“Greenline Africa (GA) is all about building community,” says Charlene (Charlie) Hewat, a Trustee of GA. Renedian guests who travel to Victoria Falls on either the Victoria Falls to Cape Town or Waterfalls and Wildlife safaris can take an optional excursion to visit the Trust.
About Greenline Africa
GA is a Trust that manages small and focused projects in Zimbabwe, within a forty-kilometre radius of Victoria Falls. Born and bred on a farm in Zimbabwe, Charlie is “passionate about community development and conservation.”
Nearly thirty years ago, she rode a bicycle from the UK to Zimbabwe to raise funds for rhino conservation. After the ride, she co-founded Environment Africa (EA), leading it for twenty-nine years. She stepped down and turned her focus to GA. “EA got too big and I was in the office behind a desk. I don’t want that sort of life. I love to be involved in projects on the ground.”
Charlie’s been in Victoria Falls for six years and consults to companies on corporate social responsibility. She volunteers her time with GA.
Most Renedian guests take the optional excursion from Victoria Falls, which starts at the Community Centre, twenty-four kilometres away.
“It’s very dry here,” says Charlie, “and availability of water is one of our most critical issues. Access to water changes people’s lives. We’ve introduced drip irrigation and have trained the communities to grow vegetable crops that can be sold to hotels and lodges in Victoria Falls.”
“We’re starting a soap-making project with a women’s group, as well as a sewing project at the Centre.”
The next stop is at one of the three pre-schools GA supports; they built two and renovated the third. The visit is highly interactive. “While it’s quite amazing to watch people’s faces light up when the children sing, the little kids love it too!”
GA has a sponsor-a-child program with funding going not only to the child but to the school and surrounding community.
From there, visitors meet a Gogo, an old grandmother, in her homestead. “We have many Gogos who care for orphans (from AIDS), as well as child-headed households. We deliver a food pack and you can see a traditional homstead, like the kitchen and sleeping area. The reality of how people live really hits visitors.”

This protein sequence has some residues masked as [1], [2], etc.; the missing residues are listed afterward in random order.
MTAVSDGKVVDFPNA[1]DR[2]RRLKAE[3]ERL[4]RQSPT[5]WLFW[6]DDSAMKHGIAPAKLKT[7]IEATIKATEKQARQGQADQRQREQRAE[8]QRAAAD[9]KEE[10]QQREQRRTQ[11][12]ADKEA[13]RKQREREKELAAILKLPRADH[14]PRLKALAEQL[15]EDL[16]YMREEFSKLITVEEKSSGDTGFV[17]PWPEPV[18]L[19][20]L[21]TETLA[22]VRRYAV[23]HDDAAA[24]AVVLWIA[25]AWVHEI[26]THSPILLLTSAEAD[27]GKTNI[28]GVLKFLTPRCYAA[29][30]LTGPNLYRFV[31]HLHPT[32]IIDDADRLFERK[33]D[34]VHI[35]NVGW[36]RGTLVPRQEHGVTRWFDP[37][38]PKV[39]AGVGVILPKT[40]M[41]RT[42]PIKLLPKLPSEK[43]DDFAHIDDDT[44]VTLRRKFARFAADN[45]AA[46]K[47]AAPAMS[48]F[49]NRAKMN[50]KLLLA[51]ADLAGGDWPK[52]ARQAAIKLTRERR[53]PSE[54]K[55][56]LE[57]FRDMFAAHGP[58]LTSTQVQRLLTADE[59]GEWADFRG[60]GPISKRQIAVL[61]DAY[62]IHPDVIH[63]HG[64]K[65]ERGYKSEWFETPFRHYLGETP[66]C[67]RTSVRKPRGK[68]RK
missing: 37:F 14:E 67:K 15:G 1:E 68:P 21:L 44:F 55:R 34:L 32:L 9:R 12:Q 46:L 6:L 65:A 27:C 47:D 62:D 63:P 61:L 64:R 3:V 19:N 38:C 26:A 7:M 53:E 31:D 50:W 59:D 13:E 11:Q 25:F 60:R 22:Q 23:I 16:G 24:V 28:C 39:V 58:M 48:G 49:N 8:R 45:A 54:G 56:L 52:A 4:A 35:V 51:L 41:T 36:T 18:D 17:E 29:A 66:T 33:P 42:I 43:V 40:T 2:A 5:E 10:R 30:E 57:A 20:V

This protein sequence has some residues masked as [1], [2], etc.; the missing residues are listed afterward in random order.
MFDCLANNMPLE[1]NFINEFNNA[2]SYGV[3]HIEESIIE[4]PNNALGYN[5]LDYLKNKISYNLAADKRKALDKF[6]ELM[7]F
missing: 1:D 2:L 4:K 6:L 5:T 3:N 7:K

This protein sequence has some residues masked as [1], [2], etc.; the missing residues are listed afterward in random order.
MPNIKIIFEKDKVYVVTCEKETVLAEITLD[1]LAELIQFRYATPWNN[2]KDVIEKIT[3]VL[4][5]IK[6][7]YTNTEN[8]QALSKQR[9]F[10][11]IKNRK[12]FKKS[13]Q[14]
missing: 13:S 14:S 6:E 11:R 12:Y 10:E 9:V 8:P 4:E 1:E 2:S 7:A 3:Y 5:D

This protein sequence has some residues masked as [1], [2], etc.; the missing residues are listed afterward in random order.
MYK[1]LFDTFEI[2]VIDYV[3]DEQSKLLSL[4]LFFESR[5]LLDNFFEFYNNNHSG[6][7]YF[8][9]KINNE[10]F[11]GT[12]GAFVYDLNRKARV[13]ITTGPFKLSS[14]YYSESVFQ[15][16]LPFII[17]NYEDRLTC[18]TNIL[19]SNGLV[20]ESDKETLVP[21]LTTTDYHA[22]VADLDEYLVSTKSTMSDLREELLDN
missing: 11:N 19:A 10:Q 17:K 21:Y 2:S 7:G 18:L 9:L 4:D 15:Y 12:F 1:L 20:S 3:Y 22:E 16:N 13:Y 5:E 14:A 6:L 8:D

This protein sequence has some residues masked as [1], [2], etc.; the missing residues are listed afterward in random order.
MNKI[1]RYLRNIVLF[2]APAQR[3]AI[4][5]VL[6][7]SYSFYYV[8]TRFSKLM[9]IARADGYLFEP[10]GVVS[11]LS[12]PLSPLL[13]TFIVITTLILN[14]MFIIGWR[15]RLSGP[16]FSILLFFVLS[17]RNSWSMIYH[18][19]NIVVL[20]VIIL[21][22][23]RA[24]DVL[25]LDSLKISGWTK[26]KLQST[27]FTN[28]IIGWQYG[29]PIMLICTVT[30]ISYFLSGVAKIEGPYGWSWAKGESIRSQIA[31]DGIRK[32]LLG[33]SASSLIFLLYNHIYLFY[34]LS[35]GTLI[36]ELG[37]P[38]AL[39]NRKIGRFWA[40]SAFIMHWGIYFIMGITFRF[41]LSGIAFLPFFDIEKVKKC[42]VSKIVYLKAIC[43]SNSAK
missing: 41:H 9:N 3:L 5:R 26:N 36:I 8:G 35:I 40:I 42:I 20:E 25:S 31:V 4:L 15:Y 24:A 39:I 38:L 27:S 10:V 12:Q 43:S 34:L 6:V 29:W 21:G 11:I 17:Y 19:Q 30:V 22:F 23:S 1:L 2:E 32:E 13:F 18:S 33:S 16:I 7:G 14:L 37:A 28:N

The tour concludes with tea, coffee, and biscuits on a boma, a small thatched veranda overlooking the gorge. “Along the way, either Charlie or Mike January talk about the culture. It’s a very interactive, gentle tour, not contrived. People can see things for themselves.”
How You Can Help
- Make a direct donation. There’s no charge for the tour, but GA asks for a minimum $40 USD donation. Those funds have been used to buy a water pump for one of the community groups for agricultural farming and educational supplies for the schools. Someone from GA takes a group photo and sends it back to Rene, along with an account of funds received and how they were spent.
- Sponsor a Gogo for $50USD/month or a child for $30USD/month. A GA representative delivers food packs to the Gogo every month and helps with blankets and other necessities.
- Volunteer. The Centre has started to accept placements for volunteers from anywhere in the world, who pay for the opportunity. That money is put back into operating the Centre on a sustainable basis. People stay for an average of one to two weeks. “It’s not fancy, but it’s comfortable and clean,” says Charlie.
- Buy a solar lamp. Many homesteads to not have electricity so lighting make a significant difference. GA knows exactly what works best and is most durable given the conditions, so it’s best to have GA purchase the solar lamp and reimburse them. The price is the same, $35USD, and it saves lugging a solar lamp around the world.
- Leave clothes. If you’re near the end of your travels, leave old clothes and shoes for GA to distribute to community members.
- Purchase school supplies. While pencils, books, and crayons are always needed, many people bring them. It’s good to diversify and fill other priorities too.
The Renedian Bag of Shame
In the early years, when folks did something stupid, they had to pay for a round at the bar that night.
This got a little messy.
So we borrowed an idea from a California guest who used this model at their waterskiing camps.
Every time something dumb is done, they have to contribute to the Bag of Shame at the evening dinner. At the end of the tour, we donate that money to the Greenline Trust.
Spouses are encouraged to rat on each other. It’s a fine if they don’t.
You cannot fine yourself. That’s a fine.
The rules are completely flexible and forever changing, but basically, anything can be fined. The common ones are: dropped helmet, discovering your last night’s hotel key in your pocket, being late for dinner, sleeping in, spilling fuel at the gas station, remembering you forgot to put earplugs in as the whole group is ready to take off, trying to pay with the wrong currency, forgotten bar bill, tip overs and crashes (as long as there are no injuries), …..
The fine is the same as a beer, about $2. Either CAD or USD.
When someone screws up, the rest of the group learns to yell “Two dollars!” and that is the notice that they were busted. When riding in front of someone who has left their signal light on for the last 10 kms, I (Rene) hold up two fingers. They get it.